Covid-19 coronavirus: regulatory flexibility and the importance of collaboration in the UK

Megan McMellon

Regulatory flexibility

Covid-19 coronavirus  has seen medical regulators across the globe take action in order to support the pandemic response effort.  In the UK, the Medicines and Healthcare Products Regulatory Agency (the MHRA) has worked with the Department of Health and Social Care and other stakeholders to identify where regulatory flexibilities are possible and guidance can be developed to support industry in its response to Covid-19.  Key regulatory flexibilities and guidance introduced include:

  • Expedited assessments – there will be expedited assessment for clinical trial applications for potential Covid-19 treatments, as well as for national variations and initial marketing authorisation applications that impact the medicines supply chain.
  • Clinical trials – although regulatory timelines for safety reporting must still be met, the MHRA will take a flexible approach to clinical trials during this time. Where appropriate, remote monitoring is supported.  It is expected that there will be an increase in protocol deviations – this will not constitute a serious breach where such deviations result from Covid-19, but they must be well documented internally.  A similar approach has been taken for clinical investigations in respect of medical devices.
  • Medical devices – with a focus on Covid-19 testing, personal protective equipment and respiratory devices, the MHRA has streamlined the derogation process and may authorise supply of a non-CE marked device in the interest of the protection of health. Specifications for use during the Covid-19 outbreak have been published for CPAP systems and ventilators, together with guidance for the off-label use of anaesthesia machines.  The MHRA has already approved an adapted CPAP device, built by a team of University College London and Mercedes Formula One engineers and clinicians.  Regulated as in vitro diagnostics, the MHRA has also released initial specifications to assist manufacturers to design antibody tests for use by healthcare professionals and at home.

It is important to note that the MHRA’s regulatory flexibilities are temporary, designed for exceptional circumstances and will be kept under review.  All stakeholders should monitor information released by the MHRA to ensure continued compliance.

Collaboration

Whilst encouraging regulators to take a pragmatic approach, Covid-19 has prompted large number of stakeholders to collaborate, both in the private and public sector.  These collaborations span a wide range of areas including vaccines, antigen or antibody testing, preventative or therapeutic medicines and respiratory devices:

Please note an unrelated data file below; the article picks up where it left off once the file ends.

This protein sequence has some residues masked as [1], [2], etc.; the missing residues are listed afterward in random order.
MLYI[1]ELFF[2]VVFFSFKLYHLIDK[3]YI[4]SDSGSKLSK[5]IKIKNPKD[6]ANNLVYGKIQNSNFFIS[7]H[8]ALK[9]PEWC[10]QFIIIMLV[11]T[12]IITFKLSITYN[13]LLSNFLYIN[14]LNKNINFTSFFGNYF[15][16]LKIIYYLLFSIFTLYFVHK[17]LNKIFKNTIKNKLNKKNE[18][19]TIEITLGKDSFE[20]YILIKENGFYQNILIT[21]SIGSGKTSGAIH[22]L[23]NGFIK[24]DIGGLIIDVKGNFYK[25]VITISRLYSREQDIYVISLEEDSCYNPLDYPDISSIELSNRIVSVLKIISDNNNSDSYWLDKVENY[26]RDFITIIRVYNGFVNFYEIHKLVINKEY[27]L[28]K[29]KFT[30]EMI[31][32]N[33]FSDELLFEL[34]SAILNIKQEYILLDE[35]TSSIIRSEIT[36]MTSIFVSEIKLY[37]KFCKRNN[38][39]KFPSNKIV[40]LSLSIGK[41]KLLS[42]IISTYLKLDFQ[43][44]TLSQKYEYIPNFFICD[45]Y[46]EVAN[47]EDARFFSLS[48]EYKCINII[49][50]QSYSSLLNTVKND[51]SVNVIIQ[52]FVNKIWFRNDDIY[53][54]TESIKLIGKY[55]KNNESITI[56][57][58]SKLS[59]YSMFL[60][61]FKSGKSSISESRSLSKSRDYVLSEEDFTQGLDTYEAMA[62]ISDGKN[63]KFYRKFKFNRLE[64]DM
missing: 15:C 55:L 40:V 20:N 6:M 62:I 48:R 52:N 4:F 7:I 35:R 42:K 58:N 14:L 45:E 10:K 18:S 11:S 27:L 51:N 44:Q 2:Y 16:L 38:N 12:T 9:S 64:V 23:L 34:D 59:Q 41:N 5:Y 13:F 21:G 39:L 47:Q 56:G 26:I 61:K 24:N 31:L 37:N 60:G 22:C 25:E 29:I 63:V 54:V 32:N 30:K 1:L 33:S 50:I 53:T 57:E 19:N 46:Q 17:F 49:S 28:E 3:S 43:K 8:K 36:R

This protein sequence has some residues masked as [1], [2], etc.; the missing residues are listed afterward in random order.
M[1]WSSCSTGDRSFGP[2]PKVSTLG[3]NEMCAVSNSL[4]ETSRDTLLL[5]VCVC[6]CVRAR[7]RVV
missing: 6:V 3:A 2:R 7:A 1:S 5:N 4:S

• GSK and Sanofi are collaborating to develop an adjuvanted Covid-19 vaccine, combining Sanofi’s S-protein COVID-19 antigen and GSK’s adjuvant technology, which is expected to enter clinical trials in the second half of 2020. GSK is also collaborating with the University of Queensland, Clover Biopharmaceuticals and Xiamen Innovax Biotech Co., Ltd.  Sanofi is also collaborating with BARDA and Translate Bio.
  • Pzifer and BioNTech are collaborating to co-develop a COVID-19 vaccine, which aims to quickly advance multiple vaccine candidates into human testing based on BioNTech’s proprietary mRNA vaccine platforms. The first clinical trials are expected to begin as early as the end of April 2020.
  • Johnson & Johnson and BARDA are co-funding vaccine research, development and clinical testing, with human clinical studies of J&J’s lead vaccine candidate expected to start at the latest by September 2020.
  • AstraZeneca, GSK and the University of Cambridge are collaborating to set up a new testing laboratory. AstraZeneca and GSK are also providing process optimisation support to existing UK national testing centres.
  • AbCellera and Eli Lilly are co-developing antibody products for the treatment and prevention of COVID-19 using blood from one of the first US patients who recovered from COVID-19, combining AbCellera’s pandemic response platform and Eli Lilly’s global capabilities for rapid development of therapeutic antibodies.
  • Metran and Kromek are working together to support the COVID-19 response. Based on technology licensed-in from Metran, a Japan-based leading developer of respiratory medical devices, Kromek will manufacture and sell medical ventilators in the UK. Subject to regulatory approval, production is expected to commence before the end of April 2020.

It is clear from the collaborations announced so far, and a study relating to the search for a Covid-19 vaccine by the Coalition for Epidemic Preparedness Innovations, that many of the developers are small or inexperienced in large-scale pharmaceuticals.  This increases the importance of collaboration across the industry, with pharma giants able to support smaller players in speeding up research processes and scaling up manufacture and distribution.  Tech companies also have a part to play – as I said in my previous post, any technology that can reduce the time, cost or uncertainty of development will be hugely beneficial.

Perhaps most importantly, significant international co-operation will be needed with governments, public health bodies and regulators to ensure that the complex legal and regulatory framework is not a barrier to market.  Although regulatory flexibility presents challenges, both now and in the future, it is likely to be the only way that successful innovations can be brought to the global market both safely and quickly.

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